As you add insulation to a home and tighten up the building envelope, the heating load drops much faster than the cooling load. This makes sense because the winter delta-T (temperature difference between inside and out) is much greater, and infiltration rates are typically higher.
This creates a dilemma when sizing a furnace. The furnace must be sized to handle the cooling CFM even if that means selecting a model with several times more heating capacity than the load. In hot climates such as Austin Texas, it's not unusual to see furnaces oversized by 300%, 400%, or even more.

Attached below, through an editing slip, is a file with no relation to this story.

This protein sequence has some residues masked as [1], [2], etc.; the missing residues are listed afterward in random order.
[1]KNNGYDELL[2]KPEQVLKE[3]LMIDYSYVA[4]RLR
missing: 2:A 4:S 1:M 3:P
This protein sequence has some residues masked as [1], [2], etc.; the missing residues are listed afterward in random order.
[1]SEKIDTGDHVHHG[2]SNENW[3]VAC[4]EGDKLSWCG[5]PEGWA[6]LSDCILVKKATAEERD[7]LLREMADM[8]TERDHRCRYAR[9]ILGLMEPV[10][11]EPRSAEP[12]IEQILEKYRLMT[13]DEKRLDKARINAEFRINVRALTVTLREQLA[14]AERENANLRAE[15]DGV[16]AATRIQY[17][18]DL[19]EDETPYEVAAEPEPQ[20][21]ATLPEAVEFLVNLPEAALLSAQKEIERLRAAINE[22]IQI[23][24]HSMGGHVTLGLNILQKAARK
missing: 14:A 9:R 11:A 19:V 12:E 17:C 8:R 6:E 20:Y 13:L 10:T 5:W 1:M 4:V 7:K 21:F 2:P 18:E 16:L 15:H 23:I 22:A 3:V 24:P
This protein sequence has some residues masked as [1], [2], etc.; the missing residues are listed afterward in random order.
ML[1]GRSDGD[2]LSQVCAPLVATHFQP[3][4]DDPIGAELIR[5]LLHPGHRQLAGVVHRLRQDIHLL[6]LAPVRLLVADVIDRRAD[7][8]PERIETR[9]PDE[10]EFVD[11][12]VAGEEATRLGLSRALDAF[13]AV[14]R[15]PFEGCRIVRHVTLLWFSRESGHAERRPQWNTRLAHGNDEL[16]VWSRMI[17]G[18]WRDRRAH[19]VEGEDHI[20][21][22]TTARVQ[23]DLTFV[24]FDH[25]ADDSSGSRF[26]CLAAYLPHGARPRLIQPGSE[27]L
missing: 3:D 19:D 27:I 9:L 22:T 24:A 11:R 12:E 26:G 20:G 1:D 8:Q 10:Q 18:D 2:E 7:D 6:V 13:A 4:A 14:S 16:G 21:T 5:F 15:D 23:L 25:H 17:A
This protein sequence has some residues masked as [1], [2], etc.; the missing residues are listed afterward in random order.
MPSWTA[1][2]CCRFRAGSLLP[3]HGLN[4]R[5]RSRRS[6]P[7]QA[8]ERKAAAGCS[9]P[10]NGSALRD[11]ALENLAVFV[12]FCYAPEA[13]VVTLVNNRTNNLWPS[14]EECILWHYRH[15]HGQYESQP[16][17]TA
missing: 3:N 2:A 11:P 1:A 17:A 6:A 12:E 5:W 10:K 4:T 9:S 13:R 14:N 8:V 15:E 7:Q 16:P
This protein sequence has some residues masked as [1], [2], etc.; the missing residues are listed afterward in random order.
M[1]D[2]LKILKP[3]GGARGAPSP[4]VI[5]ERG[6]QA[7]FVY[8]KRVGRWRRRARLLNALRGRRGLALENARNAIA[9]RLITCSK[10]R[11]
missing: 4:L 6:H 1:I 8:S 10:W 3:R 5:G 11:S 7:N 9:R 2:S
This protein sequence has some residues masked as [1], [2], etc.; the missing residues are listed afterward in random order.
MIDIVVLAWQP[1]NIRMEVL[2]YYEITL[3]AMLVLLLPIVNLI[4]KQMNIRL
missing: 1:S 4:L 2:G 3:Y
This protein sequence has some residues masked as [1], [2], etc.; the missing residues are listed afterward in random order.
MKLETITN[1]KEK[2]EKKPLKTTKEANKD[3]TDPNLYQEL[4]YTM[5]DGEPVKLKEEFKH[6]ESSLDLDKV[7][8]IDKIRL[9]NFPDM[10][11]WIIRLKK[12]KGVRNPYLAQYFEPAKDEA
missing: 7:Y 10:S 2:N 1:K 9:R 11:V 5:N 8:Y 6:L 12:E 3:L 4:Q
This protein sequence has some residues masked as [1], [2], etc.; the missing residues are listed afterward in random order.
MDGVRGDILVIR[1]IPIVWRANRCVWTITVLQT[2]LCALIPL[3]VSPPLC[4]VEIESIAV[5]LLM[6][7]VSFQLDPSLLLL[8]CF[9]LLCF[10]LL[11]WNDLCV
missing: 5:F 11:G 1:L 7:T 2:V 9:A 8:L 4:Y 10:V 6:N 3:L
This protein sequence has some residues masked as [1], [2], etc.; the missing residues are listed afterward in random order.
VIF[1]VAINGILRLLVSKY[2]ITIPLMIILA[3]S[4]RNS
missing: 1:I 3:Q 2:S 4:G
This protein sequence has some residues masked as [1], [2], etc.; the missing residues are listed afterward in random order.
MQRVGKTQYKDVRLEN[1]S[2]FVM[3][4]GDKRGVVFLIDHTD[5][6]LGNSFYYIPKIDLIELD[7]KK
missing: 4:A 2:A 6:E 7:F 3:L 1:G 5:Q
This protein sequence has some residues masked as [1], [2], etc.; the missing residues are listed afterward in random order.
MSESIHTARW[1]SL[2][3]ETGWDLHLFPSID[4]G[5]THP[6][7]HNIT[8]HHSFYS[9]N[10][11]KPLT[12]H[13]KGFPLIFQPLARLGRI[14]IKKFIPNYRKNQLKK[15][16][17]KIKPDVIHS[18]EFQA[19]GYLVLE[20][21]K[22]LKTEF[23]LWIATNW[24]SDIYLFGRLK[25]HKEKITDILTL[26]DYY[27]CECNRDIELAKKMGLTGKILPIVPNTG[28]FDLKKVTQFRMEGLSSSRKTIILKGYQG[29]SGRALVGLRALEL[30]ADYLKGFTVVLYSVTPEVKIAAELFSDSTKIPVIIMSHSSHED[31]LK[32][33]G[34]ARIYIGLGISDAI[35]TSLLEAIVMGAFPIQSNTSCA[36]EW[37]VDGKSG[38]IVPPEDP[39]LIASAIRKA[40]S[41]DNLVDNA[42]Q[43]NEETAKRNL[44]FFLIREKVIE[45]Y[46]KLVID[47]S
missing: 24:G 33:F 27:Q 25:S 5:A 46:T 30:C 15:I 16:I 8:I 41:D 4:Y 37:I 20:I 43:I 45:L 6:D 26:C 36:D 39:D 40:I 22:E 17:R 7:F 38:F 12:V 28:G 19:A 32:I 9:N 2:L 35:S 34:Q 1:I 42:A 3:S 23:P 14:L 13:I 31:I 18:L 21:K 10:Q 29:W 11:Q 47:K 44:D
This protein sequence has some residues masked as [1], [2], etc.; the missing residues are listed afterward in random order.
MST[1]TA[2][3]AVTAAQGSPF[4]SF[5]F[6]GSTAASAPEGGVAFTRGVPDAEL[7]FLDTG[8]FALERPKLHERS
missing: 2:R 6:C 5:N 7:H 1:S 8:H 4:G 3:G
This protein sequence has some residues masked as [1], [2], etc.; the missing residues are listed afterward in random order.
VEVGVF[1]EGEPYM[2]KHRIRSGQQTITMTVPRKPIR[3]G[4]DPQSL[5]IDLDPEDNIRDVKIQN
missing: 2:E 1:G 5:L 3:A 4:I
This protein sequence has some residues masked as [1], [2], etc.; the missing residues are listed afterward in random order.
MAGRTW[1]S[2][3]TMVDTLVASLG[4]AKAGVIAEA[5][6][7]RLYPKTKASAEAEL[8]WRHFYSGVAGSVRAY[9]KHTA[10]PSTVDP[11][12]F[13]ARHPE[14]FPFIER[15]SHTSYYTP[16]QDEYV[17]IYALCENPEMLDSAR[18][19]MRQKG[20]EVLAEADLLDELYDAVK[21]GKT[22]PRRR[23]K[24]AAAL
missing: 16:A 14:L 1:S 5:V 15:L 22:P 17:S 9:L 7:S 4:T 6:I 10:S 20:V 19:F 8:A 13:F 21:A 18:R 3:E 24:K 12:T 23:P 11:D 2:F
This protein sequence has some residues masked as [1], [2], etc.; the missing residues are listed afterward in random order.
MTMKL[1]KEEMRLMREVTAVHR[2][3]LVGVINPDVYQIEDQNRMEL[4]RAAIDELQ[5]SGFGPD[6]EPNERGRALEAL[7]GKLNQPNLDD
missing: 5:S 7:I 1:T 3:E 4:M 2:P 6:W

In warm climates with average or better electric rates, the heat pump is hands-down the best heating system. It costs less to operate than a furnace (most markets), and in tight, well insulated homes, a heat pump is actually more comfortable. The lower supply temperature, once considered the bane of heat pumps, is actually preferable in well insulated homes.
Most modern inverter driven heat pumps can operate down to 5 degrees without loosing capacity making them the perfect fit for a spray foam well insulated home.